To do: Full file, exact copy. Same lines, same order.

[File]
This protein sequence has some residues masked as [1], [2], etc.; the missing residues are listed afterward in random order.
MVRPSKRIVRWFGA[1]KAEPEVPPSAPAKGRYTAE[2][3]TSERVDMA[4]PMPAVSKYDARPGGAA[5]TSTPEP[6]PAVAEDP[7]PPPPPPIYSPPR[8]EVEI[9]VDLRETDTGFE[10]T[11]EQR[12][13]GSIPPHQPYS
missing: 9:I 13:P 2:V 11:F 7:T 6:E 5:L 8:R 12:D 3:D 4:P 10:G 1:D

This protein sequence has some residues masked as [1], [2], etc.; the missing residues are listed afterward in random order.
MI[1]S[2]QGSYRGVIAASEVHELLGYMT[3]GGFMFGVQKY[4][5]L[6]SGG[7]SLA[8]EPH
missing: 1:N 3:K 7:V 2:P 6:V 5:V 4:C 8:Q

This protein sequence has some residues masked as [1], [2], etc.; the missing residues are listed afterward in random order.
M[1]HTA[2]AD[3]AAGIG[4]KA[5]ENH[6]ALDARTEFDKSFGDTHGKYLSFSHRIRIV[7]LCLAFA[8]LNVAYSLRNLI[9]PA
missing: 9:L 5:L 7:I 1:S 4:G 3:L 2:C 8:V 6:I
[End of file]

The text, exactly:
This protein sequence has some residues masked as [1], [2], etc.; the missing residues are listed afterward in random order.
MVRPSKRIVRWFGA[1]KAEPEVPPSAPAKGRYTAE[2][3]TSERVDMA[4]PMPAVSKYDARPGGAA[5]TSTPEP[6]PAVAEDP[7]PPPPPPIYSPPR[8]EVEI[9]VDLRETDTGFE[10]T[11]EQR[12][13]GSIPPHQPYS
missing: 9:I 13:P 2:V 11:F 7:T 6:E 5:L 8:R 12:D 3:D 4:P 10:G 1:D

This protein sequence has some residues masked as [1], [2], etc.; the missing residues are listed afterward in random order.
MI[1]S[2]QGSYRGVIAASEVHELLGYMT[3]GGFMFGVQKY[4][5]L[6]SGG[7]SLA[8]EPH
missing: 1:N 3:K 7:V 2:P 6:V 5:V 4:C 8:Q

This protein sequence has some residues masked as [1], [2], etc.; the missing residues are listed afterward in random order.
M[1]HTA[2]AD[3]AAGIG[4]KA[5]ENH[6]ALDARTEFDKSFGDTHGKYLSFSHRIRIV[7]LCLAFA[8]LNVAYSLRNLI[9]PA
missing: 9:L 5:L 7:I 1:S 4:G 3:L 2:C 8:V 6:I